Phillip Wong // The Articles

The Pantheon – L’Edizione Italiana

21st December 2011

Sunlight streams in through the Oculus, illuminating a point on the interior.

Having had the definition of a Pantheon burned into my memory banks from my visit to Paris, I was expecting the Italian version to be somewhat similar. Wrong I was. Similar name, but very different place. The Italian Pantheon is best described by Wolverine in the original Xmen movie: “Well, it certainly is a big, round room”. And round it is. The sunlight entering moves around the interior wall throughout the day in a sun dial like action.

Looking through the Oculus to the open air above.

The centre-piece of the building is the Oculus in the roof of the dome. This and the main entrance doors are the only sources of light into the Pantheon. While I was staring up and admiring the craftsmanship, I marvelled at just how incredibly clear the glass in the Oculus was (I felt it safe to assume that perspex was not available 2,000 years ago). After all, ‘invisible glass’ had only been invented recently.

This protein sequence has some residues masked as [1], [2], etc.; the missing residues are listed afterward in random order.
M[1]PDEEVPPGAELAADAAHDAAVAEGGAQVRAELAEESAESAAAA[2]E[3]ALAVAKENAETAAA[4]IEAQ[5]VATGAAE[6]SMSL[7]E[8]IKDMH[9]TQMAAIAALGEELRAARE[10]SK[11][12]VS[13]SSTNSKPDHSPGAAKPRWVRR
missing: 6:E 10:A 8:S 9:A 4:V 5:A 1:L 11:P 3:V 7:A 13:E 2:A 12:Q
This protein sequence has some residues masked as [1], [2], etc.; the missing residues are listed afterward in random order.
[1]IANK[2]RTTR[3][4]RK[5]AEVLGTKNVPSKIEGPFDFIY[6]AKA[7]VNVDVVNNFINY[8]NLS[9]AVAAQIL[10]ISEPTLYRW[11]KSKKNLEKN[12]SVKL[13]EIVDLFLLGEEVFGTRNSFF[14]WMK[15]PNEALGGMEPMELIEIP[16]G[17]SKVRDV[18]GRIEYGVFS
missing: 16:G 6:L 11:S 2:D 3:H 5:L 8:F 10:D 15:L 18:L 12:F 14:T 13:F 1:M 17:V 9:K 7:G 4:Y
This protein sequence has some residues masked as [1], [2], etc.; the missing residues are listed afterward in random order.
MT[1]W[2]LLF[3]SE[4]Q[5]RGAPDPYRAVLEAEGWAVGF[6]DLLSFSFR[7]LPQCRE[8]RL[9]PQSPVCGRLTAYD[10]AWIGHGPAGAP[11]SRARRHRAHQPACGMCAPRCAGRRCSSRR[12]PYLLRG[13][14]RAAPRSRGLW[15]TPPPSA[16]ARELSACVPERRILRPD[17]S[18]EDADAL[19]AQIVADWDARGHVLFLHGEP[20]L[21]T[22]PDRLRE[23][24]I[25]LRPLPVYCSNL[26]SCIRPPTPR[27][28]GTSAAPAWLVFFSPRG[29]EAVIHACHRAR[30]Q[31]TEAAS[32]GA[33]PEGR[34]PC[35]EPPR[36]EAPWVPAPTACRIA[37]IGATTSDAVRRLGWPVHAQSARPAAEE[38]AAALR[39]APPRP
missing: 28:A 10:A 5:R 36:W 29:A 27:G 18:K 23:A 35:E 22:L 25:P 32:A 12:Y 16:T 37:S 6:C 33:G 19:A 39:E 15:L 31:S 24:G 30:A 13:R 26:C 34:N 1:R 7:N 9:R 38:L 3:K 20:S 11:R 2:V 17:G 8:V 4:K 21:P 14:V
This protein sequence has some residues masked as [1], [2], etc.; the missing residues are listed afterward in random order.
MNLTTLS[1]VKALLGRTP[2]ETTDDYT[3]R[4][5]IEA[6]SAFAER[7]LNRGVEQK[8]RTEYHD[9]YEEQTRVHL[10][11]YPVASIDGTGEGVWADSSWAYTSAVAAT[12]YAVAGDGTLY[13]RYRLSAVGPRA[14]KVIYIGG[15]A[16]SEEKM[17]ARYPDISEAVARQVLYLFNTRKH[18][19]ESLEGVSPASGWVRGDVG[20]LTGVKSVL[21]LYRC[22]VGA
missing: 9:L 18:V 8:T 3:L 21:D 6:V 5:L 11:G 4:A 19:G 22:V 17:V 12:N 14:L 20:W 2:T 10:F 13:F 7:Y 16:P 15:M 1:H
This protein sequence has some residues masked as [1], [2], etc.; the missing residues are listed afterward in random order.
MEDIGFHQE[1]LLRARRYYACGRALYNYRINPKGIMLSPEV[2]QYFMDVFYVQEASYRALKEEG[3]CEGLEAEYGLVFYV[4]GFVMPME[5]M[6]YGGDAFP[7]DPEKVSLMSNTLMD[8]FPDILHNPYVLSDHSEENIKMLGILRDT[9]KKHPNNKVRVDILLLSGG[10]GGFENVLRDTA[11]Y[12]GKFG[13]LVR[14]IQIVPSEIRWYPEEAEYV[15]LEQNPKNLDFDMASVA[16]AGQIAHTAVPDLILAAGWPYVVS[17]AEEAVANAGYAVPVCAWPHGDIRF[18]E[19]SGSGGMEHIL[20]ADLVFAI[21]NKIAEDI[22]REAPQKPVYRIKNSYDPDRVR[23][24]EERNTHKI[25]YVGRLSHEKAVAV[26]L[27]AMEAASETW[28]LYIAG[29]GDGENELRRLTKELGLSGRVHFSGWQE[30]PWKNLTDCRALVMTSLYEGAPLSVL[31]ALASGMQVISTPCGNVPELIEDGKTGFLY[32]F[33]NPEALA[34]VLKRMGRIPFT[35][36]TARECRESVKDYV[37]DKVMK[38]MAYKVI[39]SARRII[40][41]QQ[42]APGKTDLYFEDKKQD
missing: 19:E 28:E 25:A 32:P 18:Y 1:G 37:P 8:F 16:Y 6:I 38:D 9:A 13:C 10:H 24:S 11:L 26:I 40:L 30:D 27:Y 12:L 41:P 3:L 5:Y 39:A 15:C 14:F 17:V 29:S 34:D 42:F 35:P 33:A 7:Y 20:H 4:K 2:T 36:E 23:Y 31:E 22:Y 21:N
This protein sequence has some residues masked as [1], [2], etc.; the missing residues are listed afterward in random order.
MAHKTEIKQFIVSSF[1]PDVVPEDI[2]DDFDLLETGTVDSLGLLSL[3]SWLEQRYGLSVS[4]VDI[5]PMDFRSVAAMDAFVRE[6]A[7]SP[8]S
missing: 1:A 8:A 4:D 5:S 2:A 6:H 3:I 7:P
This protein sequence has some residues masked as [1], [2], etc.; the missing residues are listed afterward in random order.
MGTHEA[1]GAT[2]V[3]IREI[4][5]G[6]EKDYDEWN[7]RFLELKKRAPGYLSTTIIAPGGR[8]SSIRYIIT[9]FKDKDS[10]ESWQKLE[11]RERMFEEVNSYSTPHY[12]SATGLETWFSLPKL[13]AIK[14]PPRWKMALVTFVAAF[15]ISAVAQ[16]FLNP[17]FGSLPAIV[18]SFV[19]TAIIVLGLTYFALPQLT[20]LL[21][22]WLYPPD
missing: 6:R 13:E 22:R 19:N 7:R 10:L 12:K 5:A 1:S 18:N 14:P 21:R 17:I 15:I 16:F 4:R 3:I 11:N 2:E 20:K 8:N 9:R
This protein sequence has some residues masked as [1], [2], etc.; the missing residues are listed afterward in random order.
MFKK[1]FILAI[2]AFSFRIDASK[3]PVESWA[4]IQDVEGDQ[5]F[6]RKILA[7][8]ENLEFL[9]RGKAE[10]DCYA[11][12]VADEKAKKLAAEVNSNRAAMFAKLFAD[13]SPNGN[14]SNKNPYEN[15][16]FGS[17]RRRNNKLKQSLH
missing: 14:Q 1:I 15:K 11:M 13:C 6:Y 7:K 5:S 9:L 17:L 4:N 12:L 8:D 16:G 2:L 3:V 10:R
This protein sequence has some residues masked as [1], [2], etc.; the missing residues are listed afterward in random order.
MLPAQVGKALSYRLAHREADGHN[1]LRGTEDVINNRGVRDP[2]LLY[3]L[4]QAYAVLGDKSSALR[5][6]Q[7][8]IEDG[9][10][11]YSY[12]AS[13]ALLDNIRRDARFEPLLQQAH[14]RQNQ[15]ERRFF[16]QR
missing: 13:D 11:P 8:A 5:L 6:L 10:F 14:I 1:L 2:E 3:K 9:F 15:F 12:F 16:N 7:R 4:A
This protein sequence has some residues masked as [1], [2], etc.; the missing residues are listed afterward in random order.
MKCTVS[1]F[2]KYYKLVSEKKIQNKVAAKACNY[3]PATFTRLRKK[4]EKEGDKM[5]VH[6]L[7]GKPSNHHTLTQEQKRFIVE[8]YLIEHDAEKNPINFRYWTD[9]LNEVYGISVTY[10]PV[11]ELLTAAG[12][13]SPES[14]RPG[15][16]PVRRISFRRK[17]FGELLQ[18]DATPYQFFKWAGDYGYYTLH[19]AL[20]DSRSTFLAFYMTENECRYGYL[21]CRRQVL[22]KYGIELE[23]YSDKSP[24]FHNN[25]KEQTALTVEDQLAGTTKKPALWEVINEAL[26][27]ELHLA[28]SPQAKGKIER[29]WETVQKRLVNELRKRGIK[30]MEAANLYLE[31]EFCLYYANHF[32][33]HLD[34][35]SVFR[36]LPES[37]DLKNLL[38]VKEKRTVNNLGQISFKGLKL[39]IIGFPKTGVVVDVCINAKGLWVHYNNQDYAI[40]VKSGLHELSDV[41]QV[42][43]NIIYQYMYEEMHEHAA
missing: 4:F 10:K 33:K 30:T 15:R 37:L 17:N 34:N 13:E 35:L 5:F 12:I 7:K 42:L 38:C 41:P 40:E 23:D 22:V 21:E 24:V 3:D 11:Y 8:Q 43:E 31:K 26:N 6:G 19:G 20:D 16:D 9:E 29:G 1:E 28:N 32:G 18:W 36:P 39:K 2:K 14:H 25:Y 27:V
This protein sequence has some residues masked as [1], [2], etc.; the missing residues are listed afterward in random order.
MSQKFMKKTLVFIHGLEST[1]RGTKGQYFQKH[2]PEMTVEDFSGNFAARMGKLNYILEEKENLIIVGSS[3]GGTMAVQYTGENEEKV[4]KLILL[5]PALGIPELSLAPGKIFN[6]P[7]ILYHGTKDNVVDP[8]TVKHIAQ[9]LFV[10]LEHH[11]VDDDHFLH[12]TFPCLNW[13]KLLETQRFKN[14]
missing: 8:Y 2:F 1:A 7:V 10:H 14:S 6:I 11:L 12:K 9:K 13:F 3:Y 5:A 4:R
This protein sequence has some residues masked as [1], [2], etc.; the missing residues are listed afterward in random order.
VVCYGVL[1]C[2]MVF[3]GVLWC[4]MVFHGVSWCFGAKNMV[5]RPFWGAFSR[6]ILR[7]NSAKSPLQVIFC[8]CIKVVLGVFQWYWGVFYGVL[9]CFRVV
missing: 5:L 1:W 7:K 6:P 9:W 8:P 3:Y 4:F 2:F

It was at this time that my audioguide spoke up and clarified that the Oculus is in fact open to atmosphere. A hole in the middle of the roof… Priceless history sitting underneath… It seems to just work. During light rain, water droplets can evaporate before they reach the ground due to the heat generated inside (the faithful would attribute this to the powers that be). During heavy rain, the floor is gently sloped to run water away to drains underneath the floor.

The Portico leading into the Rotunda.

The other notable aspect is that entry is free of charge; a relative rarity for an attraction of this stature, especially as many regard this as the top spot in Rome. Just mosey on up and walk in through those large bronze doors.



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The Pantheon – L’édition Française